According to a new report by the Commonwealth Fund, health care spending in the U.S. far exceed that of other high-income countries, although spending growth has slowed in the U.S. and in most other countries in recent years.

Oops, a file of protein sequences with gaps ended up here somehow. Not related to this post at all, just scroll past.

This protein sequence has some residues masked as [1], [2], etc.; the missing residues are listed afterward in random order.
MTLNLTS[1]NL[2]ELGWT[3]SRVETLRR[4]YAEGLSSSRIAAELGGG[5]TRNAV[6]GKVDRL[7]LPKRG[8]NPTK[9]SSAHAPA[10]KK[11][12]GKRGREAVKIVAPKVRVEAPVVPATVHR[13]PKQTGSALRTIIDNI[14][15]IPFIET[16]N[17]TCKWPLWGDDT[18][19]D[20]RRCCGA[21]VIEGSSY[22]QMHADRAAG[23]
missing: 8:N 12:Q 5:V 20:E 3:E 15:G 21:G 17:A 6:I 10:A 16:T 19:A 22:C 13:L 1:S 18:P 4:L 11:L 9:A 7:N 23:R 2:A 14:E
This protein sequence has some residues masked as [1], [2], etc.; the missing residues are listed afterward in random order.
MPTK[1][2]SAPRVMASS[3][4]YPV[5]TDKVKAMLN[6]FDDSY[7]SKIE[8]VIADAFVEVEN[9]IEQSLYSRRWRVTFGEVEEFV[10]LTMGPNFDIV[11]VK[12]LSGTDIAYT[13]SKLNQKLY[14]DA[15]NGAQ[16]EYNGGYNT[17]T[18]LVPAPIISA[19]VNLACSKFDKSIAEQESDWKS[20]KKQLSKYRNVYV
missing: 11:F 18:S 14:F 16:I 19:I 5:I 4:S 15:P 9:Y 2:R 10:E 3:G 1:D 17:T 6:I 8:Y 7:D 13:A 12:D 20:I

The U.S. spends more public dollars on health care than all but two of the other countries. Americans have relatively few hospital admissions and physician visits, but are greater users of expensive technologies like magnetic resonance imaging (MRI) machines. Despite its heavy investment in health care, the U.S. sees poorer results on several key health outcome measures such as life expectancy and the prevalence of chronic conditions. Mortality rates from cancer are low and have fallen more quickly in the U.S. than in other countries, but the reverse is true for mortality from ischemic heart disease.Read More